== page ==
The town of Whiteclay, Nebraska, population 12, has historically been one of the nation’s least economically diversified towns. Since its founding in the 1880s, the tiny enclave has had but one purpose in the world. It has provided the residents of the Pine Ridge Oglala Sioux reservation with high-octane beer, wine and liquor.   And [ Read On… ]

The Pine Ridge Oglala Sioux reservation is the poorest place in the United States. Its residents have struggled with substance abuse, extreme poverty, lack of education and unemployment since the days when Sitting Bull and Crazy Horse still counted among its leadership. But while these problems have always been complex and intertwined, many critics and [ Read On… ]

The Nebraska State Liquor Board has recently voted to permanently revoke the liquor licenses of all four stores located in Whiteclay, Nebraska. The stores are the source of the town’s only economic activity. With just 12 official residents, Whiteclay will surely be destined to join the ranks of America’s Western ghost towns, should the Board’s [ Read On… ]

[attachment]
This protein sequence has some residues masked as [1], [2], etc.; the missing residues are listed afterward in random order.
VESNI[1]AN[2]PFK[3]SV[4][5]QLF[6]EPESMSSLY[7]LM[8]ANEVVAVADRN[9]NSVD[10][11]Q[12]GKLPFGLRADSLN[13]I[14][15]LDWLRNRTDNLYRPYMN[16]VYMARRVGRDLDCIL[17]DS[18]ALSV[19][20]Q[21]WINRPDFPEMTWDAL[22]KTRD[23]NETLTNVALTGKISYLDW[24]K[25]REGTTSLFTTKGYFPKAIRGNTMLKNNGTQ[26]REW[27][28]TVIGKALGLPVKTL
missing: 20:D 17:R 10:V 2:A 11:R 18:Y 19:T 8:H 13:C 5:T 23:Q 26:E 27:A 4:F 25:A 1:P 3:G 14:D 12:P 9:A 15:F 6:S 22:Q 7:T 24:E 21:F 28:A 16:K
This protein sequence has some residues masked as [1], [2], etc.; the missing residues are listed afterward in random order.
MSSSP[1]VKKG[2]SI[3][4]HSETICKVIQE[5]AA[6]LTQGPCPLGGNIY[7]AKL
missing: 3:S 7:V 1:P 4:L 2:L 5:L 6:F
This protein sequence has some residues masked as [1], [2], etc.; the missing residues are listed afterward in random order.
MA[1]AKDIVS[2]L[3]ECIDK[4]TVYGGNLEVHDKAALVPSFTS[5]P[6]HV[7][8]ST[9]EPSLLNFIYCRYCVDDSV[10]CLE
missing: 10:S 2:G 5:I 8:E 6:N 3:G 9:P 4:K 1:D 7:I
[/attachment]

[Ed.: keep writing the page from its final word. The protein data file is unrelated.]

The Nebraska Liquor Control Board has recently voted unanimously to end the 130 year reign of Whiteclay, Nebraska as the go-to watering hole for the residents of the dry Pine Ridge Oglala Sioux reservation. The town has long served as a means by which the reservation’s residents, many of whom have historically struggled with alcoholism, [ Read On… ]

The Pine Ridge Indian Reservation has long been one of the poorest places in the United States. Wracked by 80 percent unemployment and rampant drug and alcohol use, the reservation has long been a focal point for activists of all stripes seeking to create a better society for all.   For nearly the entirety of [ Read On… ]

March 25th, 2017   The recent downward trend of federal and state school funding has deeply impacted our nation’s schools, and none more so than those already struggling with other socio-economic barriers. But in Oklahoma, the Cherokee Nation has recently granted a record $5M in private funding for 107 northeastern Oklahoma school districts.   The [ Read On… ]